I am thinking of the Roman persecutions, the Gregorian reforms in the 11th century, the monastic movement, and the rise of the Franciscan and Dominican orders who preached and ministered in the streets among the poor. The Counter-Reformation ushered in needed changes in the medieval Church and the Catholic fervor of France rose after the destructive force of the Revolution had spent itself. Could this time be such a moment of transformation for us?

       As we move towards implementing the synod, especially in our parishes, we ask the Lord to breathe the Holy Spirit upon our minds and hearts as we seek new ways to engage everyone in the great mission of Jesus Christ.  This great effort will require much trust, surrender, confidence and openness on the part everyone, as we imagine creative possibilities for the flourishing of the Church in our local communities. 

       A powerful question for us to ponder, individually, as married couples, as families, or as prayer or Bible study groups is: What is the Lord asking me to do in this time of my life to go deeper into the faith?”

       It may not be a question of doing more, but perhaps doing the same things with a different approach or attitude, or dropping an activity in order to pick up a new endeavor. I’ve always said that the synod will be effective to the extent that we all fall deeper in love with God and give our lives more generously to the service of the Gospel.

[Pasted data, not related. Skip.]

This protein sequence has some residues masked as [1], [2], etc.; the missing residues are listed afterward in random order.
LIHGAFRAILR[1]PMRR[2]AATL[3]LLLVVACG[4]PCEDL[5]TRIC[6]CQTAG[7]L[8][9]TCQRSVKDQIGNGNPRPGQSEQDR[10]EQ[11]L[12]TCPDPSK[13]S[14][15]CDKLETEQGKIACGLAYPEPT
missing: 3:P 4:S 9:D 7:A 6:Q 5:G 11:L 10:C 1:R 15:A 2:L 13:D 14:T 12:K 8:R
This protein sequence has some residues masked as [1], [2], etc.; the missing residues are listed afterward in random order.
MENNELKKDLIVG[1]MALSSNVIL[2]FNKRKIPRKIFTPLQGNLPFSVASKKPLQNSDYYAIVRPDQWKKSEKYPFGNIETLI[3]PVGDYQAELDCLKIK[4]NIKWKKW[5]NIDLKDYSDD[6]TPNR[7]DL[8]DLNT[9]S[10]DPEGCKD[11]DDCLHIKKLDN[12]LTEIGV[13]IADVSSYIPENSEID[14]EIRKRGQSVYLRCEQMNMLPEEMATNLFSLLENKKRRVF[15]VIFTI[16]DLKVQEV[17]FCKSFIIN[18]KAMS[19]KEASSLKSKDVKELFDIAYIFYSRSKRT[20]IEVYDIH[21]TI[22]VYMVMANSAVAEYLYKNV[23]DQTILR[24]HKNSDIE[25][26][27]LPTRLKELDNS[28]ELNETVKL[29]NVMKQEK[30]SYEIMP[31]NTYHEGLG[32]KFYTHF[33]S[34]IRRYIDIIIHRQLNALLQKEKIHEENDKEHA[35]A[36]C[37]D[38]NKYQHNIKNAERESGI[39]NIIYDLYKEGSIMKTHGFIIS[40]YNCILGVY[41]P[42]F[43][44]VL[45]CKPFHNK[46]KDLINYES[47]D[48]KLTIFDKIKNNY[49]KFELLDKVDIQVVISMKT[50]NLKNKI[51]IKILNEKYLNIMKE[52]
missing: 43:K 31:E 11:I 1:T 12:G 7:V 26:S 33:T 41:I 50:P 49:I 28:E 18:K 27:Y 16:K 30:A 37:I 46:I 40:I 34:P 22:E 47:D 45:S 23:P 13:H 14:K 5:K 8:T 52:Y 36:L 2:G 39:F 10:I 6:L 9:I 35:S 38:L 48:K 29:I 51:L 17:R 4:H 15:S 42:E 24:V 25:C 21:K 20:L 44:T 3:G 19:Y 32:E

For me, I am thinking of trying to embrace more silence and reflection on a daily basis. This posture of stillness before the Lord always brings rich insights into faith, feelings of God’s immense love and overwhelming presence, and a perspective that refreshes hope, sanity, peace and joy.

       Personally, I need to start my own synod renewal in the presence of Jesus. 

       As we examine the social and cultural landscape around us, as we celebrate on the Fourth of July -  the founding of this country on principles of faith in God, human rights and the “right to life, liberty and the pursuit of happiness” - we can either wring our hands in fear and despair, lamenting the collapse of what is familiar, or we can open our hands in welcome to the possibilities of a deeper life in Christ. 

       The Church will look very different in the years to come from how we have known her to be in the past. Parishes, leaders, particular pastoral methods, schools, structures and initiatives of service will ebb and flow, but the essence of Jesus’ life, death and resurrection, witnessed to in Scripture and manifested in the sacraments, will always be the great meaning, passion and purpose of our lives. 

       This North Star, this fixed point, this flaming Sacred Heart beating at the center of the universe will be with us always, even to the end of the age.


       + Donald J. Hying